To address these issues, Labour needs innovative policy thinking, and in my new paper for Policy Network, Seizing the Argument, I explain the need to develop a ‘Marshall Plan for the left behind’. There are options for tightening migration control within EU rules that the Conservatives have chosen not to take.

Domestic policies can address reform of business models that rely on too ready an availability of low skilled migrant labour. To make immigration control a centrepiece of Labour’s renewed appeal to its traditional working class base would be an appeasement of populism, not faithfulness to – as Gaitskell put it – the quintessentially social democratic “pursuit of truth to the bitter end”.

From a different perspective, Labour is today is in search of a new political economy. The priority is to generate new thinking on how the economy can be managed to deliver broadly-based growth while addressing  growing inequality, in place of the flawed New Labour assumption that markets would deliver a ‘rising tide that would lift all boats’.

The Corbyn leadership worry that a greater role for the state in managing the economy will come up against EU rules. The answer depends on how statist and interventionist Labour intends to be.

John McDonnell apparently accepts that nothing in the 2017 Labour manifesto would fall foul of EU rules. Should Labour contemplate import, capital and exchange controls, the position might be different.

Surely, a modern Labour party should work within the European consensus for the ‘social market’, but this need not mean the status quo. A deeper social market requires tighter regulation in areas like tax, corporate governance, and a stronger pillar of social rights, with Britain backing reforms more wholeheartedly than at times New Labour showed.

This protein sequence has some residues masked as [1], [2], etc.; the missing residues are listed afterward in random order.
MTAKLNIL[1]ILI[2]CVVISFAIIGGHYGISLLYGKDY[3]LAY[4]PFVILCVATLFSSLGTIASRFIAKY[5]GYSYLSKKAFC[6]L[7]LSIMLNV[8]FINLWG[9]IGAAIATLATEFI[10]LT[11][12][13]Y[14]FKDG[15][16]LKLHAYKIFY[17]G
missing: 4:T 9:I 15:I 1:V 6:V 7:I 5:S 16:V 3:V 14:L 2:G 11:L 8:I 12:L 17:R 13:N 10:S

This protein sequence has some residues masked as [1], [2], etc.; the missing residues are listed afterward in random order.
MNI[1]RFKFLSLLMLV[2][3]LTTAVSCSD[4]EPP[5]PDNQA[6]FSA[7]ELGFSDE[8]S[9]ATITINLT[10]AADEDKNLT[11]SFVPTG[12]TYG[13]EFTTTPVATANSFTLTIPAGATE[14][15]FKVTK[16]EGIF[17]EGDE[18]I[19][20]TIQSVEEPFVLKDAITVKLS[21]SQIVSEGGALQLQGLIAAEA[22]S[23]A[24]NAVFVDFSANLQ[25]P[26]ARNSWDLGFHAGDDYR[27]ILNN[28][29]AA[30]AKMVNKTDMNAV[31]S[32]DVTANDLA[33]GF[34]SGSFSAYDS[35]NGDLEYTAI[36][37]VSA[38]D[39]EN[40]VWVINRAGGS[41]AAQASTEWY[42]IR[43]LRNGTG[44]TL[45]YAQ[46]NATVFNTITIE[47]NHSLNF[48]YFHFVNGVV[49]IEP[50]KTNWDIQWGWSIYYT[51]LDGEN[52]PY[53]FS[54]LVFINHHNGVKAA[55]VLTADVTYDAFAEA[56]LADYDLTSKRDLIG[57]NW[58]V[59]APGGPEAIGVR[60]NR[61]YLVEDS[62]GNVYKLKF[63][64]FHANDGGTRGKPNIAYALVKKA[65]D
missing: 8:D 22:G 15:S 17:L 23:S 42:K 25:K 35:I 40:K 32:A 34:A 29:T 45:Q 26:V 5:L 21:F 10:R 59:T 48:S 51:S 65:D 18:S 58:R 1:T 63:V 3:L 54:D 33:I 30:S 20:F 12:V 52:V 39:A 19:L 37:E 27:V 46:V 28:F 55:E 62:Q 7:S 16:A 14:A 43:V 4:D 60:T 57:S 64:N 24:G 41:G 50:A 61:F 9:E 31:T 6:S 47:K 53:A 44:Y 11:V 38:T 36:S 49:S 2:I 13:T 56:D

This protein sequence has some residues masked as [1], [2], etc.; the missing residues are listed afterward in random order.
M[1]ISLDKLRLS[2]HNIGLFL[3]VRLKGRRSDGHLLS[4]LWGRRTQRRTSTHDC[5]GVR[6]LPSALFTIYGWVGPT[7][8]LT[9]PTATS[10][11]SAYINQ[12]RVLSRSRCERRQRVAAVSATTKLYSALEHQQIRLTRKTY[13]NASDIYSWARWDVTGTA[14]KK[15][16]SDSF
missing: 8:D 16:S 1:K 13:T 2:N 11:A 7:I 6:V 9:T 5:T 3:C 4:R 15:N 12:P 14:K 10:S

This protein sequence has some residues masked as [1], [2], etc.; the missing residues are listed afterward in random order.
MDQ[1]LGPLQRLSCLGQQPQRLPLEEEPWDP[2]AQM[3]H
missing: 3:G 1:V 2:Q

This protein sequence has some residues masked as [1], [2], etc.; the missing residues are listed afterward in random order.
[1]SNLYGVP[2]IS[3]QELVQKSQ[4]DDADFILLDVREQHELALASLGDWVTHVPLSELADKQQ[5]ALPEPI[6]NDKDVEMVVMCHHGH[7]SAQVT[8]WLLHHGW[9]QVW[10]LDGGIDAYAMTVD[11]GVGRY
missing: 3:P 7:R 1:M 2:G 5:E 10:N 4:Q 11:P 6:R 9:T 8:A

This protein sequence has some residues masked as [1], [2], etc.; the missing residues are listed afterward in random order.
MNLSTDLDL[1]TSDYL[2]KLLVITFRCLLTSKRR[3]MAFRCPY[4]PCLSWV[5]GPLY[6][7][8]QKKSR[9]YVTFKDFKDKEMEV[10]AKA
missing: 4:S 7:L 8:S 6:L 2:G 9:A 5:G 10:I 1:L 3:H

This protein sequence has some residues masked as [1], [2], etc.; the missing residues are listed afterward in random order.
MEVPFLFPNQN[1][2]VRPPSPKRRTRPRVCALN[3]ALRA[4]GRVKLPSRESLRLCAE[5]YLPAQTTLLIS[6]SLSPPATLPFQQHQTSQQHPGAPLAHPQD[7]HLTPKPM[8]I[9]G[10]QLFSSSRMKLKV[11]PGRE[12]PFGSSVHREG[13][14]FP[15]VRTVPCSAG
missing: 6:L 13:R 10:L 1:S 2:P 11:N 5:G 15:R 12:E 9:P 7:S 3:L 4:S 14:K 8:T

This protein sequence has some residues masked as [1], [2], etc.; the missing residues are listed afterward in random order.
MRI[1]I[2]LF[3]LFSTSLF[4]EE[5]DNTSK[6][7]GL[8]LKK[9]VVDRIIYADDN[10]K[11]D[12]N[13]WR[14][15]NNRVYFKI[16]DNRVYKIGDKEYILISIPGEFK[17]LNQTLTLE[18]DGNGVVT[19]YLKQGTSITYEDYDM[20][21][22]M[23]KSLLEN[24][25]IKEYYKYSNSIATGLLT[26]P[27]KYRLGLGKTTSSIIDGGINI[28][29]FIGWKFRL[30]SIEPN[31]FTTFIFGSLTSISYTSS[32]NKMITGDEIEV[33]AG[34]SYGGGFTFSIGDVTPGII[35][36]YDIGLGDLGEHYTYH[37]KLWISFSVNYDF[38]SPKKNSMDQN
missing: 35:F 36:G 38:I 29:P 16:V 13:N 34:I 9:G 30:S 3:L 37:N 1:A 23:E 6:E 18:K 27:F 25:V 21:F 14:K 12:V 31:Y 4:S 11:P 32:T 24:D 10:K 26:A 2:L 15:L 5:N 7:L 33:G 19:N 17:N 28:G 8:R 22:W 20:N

Full British membership of the single market and customs union would be the most economically beneficial option for Britain, with the greatest egalitarian potential for our society. It ties Britain’s long term future to the EU, which for Labour, unlike Boris Johnson, should be a big plus.

The closer the economic ties, the less will be the risks of mid-Atlantic disengagement and competitive dumbing down, and the more will be the wider possibilities of political cooperation with our European friends whose values and interests we share.

Labour in opposition should set a bold agenda for a reformed EU, a more positive vision than the miserably constricted one vision the Cameron/Osborne government presented in 2016. My preference would be for Labour to seek a democratic mandate in a general election for its new European policy.

Some take the view that the 2016 referendum can only be reversed by holding another referendum. I do not rule this out, but it is not my first preference: referendums have been shown to be “the device of dictators and demagogues”, as Clem Attlee prophetically warned. They settle nothing, as the current confused debate on the meaning of Brexit amply demonstrates. But if a referendum is the only way, so be it.

This is the right policy for the party and, as it happens, the right choice for the country as well. On Brexit, partisan interests need not be in conflict with the national interest. As the Conservatives quarrel and divide, Labour should stake a bold claim to be the party of the national interest.

By Roger Liddle, Policy Network chair and Labour member of the House of Lords.


Who’s watching local government?

Attitudes towards migration for work remain positive

Kicking the can down the road? The continued precarity of EU pre-settled status

Without the Brexit glue, support for the Conservative Party is coming unstuck

The French elections of 2022: Macron’s half victory in a changing political landscape

Recent Articles